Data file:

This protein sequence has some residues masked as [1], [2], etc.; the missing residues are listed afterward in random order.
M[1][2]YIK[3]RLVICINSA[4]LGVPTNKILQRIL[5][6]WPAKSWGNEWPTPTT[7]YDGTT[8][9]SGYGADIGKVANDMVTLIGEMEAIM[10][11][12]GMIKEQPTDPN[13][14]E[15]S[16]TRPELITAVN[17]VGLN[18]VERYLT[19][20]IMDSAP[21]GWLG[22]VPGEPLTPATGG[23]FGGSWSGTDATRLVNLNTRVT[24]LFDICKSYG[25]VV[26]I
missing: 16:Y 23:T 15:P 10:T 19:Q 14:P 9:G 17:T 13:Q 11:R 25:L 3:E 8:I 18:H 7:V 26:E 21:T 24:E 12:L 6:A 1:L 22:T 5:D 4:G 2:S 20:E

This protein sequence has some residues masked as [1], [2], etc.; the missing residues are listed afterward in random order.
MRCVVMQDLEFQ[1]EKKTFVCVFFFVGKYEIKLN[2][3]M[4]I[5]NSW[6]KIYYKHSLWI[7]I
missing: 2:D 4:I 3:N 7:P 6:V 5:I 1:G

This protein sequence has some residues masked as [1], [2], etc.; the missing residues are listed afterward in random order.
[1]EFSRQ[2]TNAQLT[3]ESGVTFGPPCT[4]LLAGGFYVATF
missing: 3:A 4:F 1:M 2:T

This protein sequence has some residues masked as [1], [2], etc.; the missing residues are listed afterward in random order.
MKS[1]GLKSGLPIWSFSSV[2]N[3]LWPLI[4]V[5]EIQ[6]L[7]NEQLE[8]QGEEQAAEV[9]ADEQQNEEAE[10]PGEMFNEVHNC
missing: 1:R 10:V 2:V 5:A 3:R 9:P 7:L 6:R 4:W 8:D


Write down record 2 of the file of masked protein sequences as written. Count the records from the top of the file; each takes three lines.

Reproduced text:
This protein sequence has some residues masked as [1], [2], etc.; the missing residues are listed afterward in random order.
MRCVVMQDLEFQ[1]EKKTFVCVFFFVGKYEIKLN[2][3]M[4]I[5]NSW[6]KIYYKHSLWI[7]I
missing: 2:D 4:I 3:N 7:P 6:V 5:I 1:G